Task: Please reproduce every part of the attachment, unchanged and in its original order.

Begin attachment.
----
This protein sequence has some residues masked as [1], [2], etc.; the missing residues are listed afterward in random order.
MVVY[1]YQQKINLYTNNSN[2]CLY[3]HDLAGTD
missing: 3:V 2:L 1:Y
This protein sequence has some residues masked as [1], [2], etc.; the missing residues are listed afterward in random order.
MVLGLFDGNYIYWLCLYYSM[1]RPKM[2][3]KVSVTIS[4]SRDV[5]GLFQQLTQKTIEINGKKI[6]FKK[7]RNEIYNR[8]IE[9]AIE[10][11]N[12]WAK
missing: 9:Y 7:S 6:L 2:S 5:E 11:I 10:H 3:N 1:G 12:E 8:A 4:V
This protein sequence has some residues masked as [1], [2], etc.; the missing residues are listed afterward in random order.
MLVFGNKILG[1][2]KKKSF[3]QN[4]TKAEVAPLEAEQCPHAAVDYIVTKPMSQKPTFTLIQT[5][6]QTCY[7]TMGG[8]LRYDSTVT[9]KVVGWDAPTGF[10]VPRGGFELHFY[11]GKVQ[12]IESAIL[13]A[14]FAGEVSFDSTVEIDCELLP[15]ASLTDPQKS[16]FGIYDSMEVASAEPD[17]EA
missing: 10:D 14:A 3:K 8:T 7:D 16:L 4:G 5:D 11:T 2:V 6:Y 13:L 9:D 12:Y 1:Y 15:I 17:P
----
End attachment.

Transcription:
This protein sequence has some residues masked as [1], [2], etc.; the missing residues are listed afterward in random order.
MVVY[1]YQQKINLYTNNSN[2]CLY[3]HDLAGTD
missing: 3:V 2:L 1:Y
This protein sequence has some residues masked as [1], [2], etc.; the missing residues are listed afterward in random order.
MVLGLFDGNYIYWLCLYYSM[1]RPKM[2][3]KVSVTIS[4]SRDV[5]GLFQQLTQKTIEINGKKI[6]FKK[7]RNEIYNR[8]IE[9]AIE[10][11]N[12]WAK
missing: 9:Y 7:S 6:L 2:S 5:E 11:I 10:H 3:N 1:G 12:E 8:A 4:V
This protein sequence has some residues masked as [1], [2], etc.; the missing residues are listed afterward in random order.
MLVFGNKILG[1][2]KKKSF[3]QN[4]TKAEVAPLEAEQCPHAAVDYIVTKPMSQKPTFTLIQT[5][6]QTCY[7]TMGG[8]LRYDSTVT[9]KVVGWDAPTGF[10]VPRGGFELHFY[11]GKVQ[12]IESAIL[13]A[14]FAGEVSFDSTVEIDCELLP[15]ASLTDPQKS[16]FGIYDSMEVASAEPD[17]EA
missing: 10:D 14:A 3:K 8:T 7:D 16:L 4:G 5:D 11:T 2:V 6:Y 13:L 9:D 12:Y 1:Y 15:I 17:P